L-Galaxies, Munich Galaxy Formation Model

The Physics of Quenching

Project: The Physics behind quenching

A striking feature of the galaxy population in the local Universe is the large fraction of objects with negligible on-going star formation. In recent years, passive galaxies have been observed out to z=2, when the Universe was only 1/4 of its current age, with a tendency for quenching to happen predominately in objects that are surrounded by quenched companions, for objects with large masses and in denser environments. Theoretically, the energy released by central supermassive black holes and the impact of group forces on satellites offer potential explanations for these effects. However the details of these processes remain largely unknown, with any attempt to establish a direct relation between causes and effects being hampered by the strong correlations between numerous galaxy properties.

By combining a state-of-the-art model of galaxy formation, some of the most detailed observations of galaxies at multiple stages of the evolution of the Universe and advanced tools for statistical analysis of large datasets, we aim at gaining insight into the physical mechanisms responsible for one of the most fundamental trends in galaxy evolution.

Projects to be developed by Ben Hoyle and Bruno Henriques


With the advent of large sky surveys (e.g.: SDSS, 2DFGRS, COSMOS, ZCOSMOS, GOODS, DEEP, UKIDSS, ULTRAVISTA), observations have been able to robustly characterise the observed galaxy population out to at least z=2. A critical aspect of the observed galaxy evolution was the quenching of star formation in a significant fraction of the population. ETH had a paramount role in these discoveries, giving decisive contributions to unveil the rate and conditions at which galaxies stop forming stars (Baldry et al. 2006; Peng et al. 2010, 2012; Carollo et al. 2013; Wetzel et al. 2013). Quenching has been observed to happen predominantly in massive galaxies, in high density environments, for larger bulge masses, larger halo masses and larger velocity dispersions. In addition passive and active galaxies have been observed to preferentially cluster together, with passive central galaxies hosting predominantly passive satellites and vice-versa (an effect called conformity).

The main goal of this project is to better understand the physics responsible for the aforementioned observed trends. We will extend the analysis of fundamental statistics of quenching in the observed galaxy population and used them to constrain galaxy formation models. The joint study will be used to to discriminate between the importance of different physical mechanisms in shaping global properties of the galaxy population.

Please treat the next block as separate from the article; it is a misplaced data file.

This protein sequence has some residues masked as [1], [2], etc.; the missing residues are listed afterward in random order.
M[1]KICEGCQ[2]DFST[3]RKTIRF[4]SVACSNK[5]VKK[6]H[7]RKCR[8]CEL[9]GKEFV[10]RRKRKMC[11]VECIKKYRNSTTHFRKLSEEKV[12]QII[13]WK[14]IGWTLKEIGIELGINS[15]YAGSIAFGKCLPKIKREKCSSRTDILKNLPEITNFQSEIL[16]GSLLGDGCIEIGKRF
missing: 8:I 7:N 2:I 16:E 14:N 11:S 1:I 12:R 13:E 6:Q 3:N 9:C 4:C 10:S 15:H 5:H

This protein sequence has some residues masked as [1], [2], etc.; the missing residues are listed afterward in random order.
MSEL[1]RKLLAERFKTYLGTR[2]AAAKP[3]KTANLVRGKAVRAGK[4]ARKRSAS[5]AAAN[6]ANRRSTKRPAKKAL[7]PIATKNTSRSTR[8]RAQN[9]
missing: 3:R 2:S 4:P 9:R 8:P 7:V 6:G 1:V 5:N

In doing so, this project will combine unique ETH expertise and open up new possibilities in galaxy formation studies. The in-depth knowledge about observational data sets will be combined with a privileged access to one of the most widely use simulations of galaxy formation: the L-Galaxies model of galaxy formation and evolution (latest version: Henriques et al. 2015). This will grant students access to the latest developments on the code being produced by a group of more than 10 people. As part of the software available, there is an MCMC sampling package which allows full exploration of large parameter spaces giving us a powerful tool to understand the complex inter-connection between the processes involved in galaxy formation.

  1. Learn the concepts of PCA and machine learning:
  2. The first main goal of this project is to develop the adequate tools in order to identify trends in data using principal component analysis and machine learning. These will be used to:

    • Revisit the Knobel et al. 2014 analysis and try to determine how many independent quenching trends are and exactly where and when it happens in observations.
    • Define a set of fundamental characteristics that fully describe observed relations.
    • Use this study to construct a new set of constraints for theoretical models and to pinpoint possible weaknesses of observational analysis (e.g. in terms of purity and completeness of the available data sets).

  3. Identify quenching mechanisms:
  4. The trends identified as the fundamental properties of the observed population will be used as constraints for galaxy formation theory in the second phase of this project. This will be divided into the following objectives:

    • Test quenching mechanisms currently present in simulations of galaxy formation in terms of global trends.
    • Analyse the details of different quenching mechanisms identifying potential problems. Do the two separate mechanisms, AGN and environment, fully explain the observational trends?
    • Characterise how these mechanisms interplay to produce observed properties and how this results in observed correlations.
    • Use the acquired knowledge to develop models that better represent the observable Universe.

  5. Find the connection with the underlying large scale distribution of dark matter:
  6. The last phase of this project will focus on using machine learning to find additional relations in galaxy formation models, namely to connect queching mechanisms to the underlying large scale distribution of dark matter. Key points to be addressed include:

    • Determine the conditions responsible for black hole growth and AGN feedback in terms of local density and the overall impact of direct accretion and mergers.
    • Characterise environment as a function of cosmic time and identify the relative impact of different processes in removing the fuel for star formation.
    • Analyse the origins of conformity and its spatial distribution, understanding how it relates to the hot gas content of galaxies.
    • Explore the role of cold flows vs hot accretion in feeding central black holes, stripping satellites and on the global quenching picture.